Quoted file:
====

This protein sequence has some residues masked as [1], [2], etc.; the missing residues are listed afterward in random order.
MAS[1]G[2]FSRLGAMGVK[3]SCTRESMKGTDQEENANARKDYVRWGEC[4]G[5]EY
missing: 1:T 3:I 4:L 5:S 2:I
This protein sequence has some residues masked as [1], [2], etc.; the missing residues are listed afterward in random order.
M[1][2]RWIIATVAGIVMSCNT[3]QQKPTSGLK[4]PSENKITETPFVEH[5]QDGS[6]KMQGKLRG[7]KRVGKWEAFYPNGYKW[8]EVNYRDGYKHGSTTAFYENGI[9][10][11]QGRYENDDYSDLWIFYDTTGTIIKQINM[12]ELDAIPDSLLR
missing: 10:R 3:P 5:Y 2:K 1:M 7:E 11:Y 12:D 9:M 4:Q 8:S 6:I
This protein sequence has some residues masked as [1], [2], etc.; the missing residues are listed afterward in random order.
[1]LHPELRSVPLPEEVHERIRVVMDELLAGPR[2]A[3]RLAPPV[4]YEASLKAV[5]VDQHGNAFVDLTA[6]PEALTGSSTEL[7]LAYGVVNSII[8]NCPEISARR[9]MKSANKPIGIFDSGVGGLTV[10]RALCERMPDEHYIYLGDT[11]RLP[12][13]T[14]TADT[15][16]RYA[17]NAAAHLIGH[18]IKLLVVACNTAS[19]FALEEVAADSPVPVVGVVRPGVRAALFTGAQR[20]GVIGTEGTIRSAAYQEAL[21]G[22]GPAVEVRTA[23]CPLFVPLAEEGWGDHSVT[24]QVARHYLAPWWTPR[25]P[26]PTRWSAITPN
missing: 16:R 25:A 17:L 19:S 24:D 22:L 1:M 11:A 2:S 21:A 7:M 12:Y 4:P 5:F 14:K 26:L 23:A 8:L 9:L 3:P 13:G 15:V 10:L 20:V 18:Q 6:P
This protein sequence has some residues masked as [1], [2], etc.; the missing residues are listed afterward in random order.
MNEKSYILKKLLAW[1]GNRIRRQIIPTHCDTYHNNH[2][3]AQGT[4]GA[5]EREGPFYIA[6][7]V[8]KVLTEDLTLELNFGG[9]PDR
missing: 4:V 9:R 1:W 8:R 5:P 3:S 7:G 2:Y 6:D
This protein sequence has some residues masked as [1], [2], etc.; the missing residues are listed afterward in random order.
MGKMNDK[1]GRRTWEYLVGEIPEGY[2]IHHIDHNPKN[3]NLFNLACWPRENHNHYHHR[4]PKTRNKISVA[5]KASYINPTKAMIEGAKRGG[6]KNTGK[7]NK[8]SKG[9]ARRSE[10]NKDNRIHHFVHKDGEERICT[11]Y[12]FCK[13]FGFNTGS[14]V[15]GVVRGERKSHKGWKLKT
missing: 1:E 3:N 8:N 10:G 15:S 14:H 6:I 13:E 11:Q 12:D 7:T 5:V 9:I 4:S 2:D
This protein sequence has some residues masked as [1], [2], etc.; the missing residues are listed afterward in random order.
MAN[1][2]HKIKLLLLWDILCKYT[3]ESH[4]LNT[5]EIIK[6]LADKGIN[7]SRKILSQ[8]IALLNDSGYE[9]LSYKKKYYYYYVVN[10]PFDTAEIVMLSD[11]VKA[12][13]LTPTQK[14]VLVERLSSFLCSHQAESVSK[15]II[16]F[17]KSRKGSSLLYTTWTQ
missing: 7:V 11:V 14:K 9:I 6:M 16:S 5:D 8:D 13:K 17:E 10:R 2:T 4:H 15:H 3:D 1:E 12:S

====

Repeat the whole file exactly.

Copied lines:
This protein sequence has some residues masked as [1], [2], etc.; the missing residues are listed afterward in random order.
MAS[1]G[2]FSRLGAMGVK[3]SCTRESMKGTDQEENANARKDYVRWGEC[4]G[5]EY
missing: 1:T 3:I 4:L 5:S 2:I
This protein sequence has some residues masked as [1], [2], etc.; the missing residues are listed afterward in random order.
M[1][2]RWIIATVAGIVMSCNT[3]QQKPTSGLK[4]PSENKITETPFVEH[5]QDGS[6]KMQGKLRG[7]KRVGKWEAFYPNGYKW[8]EVNYRDGYKHGSTTAFYENGI[9][10][11]QGRYENDDYSDLWIFYDTTGTIIKQINM[12]ELDAIPDSLLR
missing: 10:R 3:P 5:Y 2:K 1:M 7:E 11:Y 12:D 9:M 4:Q 8:S 6:I
This protein sequence has some residues masked as [1], [2], etc.; the missing residues are listed afterward in random order.
[1]LHPELRSVPLPEEVHERIRVVMDELLAGPR[2]A[3]RLAPPV[4]YEASLKAV[5]VDQHGNAFVDLTA[6]PEALTGSSTEL[7]LAYGVVNSII[8]NCPEISARR[9]MKSANKPIGIFDSGVGGLTV[10]RALCERMPDEHYIYLGDT[11]RLP[12][13]T[14]TADT[15][16]RYA[17]NAAAHLIGH[18]IKLLVVACNTAS[19]FALEEVAADSPVPVVGVVRPGVRAALFTGAQR[20]GVIGTEGTIRSAAYQEAL[21]G[22]GPAVEVRTA[23]CPLFVPLAEEGWGDHSVT[24]QVARHYLAPWWTPR[25]P[26]PTRWSAITPN
missing: 16:R 25:A 17:L 19:S 24:D 22:L 1:M 11:A 2:S 21:A 7:M 12:Y 4:P 5:F 14:K 26:L 23:A 8:L 9:L 3:P 13:G 15:V 10:L 20:V 18:Q 6:P
This protein sequence has some residues masked as [1], [2], etc.; the missing residues are listed afterward in random order.
MNEKSYILKKLLAW[1]GNRIRRQIIPTHCDTYHNNH[2][3]AQGT[4]GA[5]EREGPFYIA[6][7]V[8]KVLTEDLTLELNFGG[9]PDR
missing: 4:V 9:R 1:W 8:R 5:P 3:S 7:G 2:Y 6:D
This protein sequence has some residues masked as [1], [2], etc.; the missing residues are listed afterward in random order.
MGKMNDK[1]GRRTWEYLVGEIPEGY[2]IHHIDHNPKN[3]NLFNLACWPRENHNHYHHR[4]PKTRNKISVA[5]KASYINPTKAMIEGAKRGG[6]KNTGK[7]NK[8]SKG[9]ARRSE[10]NKDNRIHHFVHKDGEERICT[11]Y[12]FCK[13]FGFNTGS[14]V[15]GVVRGERKSHKGWKLKT
missing: 1:E 3:N 8:N 10:G 15:S 14:H 6:I 13:E 11:Q 12:D 7:T 5:V 9:I 4:S 2:D
This protein sequence has some residues masked as [1], [2], etc.; the missing residues are listed afterward in random order.
MAN[1][2]HKIKLLLLWDILCKYT[3]ESH[4]LNT[5]EIIK[6]LADKGIN[7]SRKILSQ[8]IALLNDSGYE[9]LSYKKKYYYYYVVN[10]PFDTAEIVMLSD[11]VKA[12][13]LTPTQK[14]VLVERLSSFLCSHQAESVSK[15]II[16]F[17]KSRKGSSLLYTTWTQ
missing: 7:V 11:V 14:K 9:I 6:M 16:S 5:D 8:D 13:K 17:E 10:R 2:T 4:H 15:H 3:D 1:E 12:S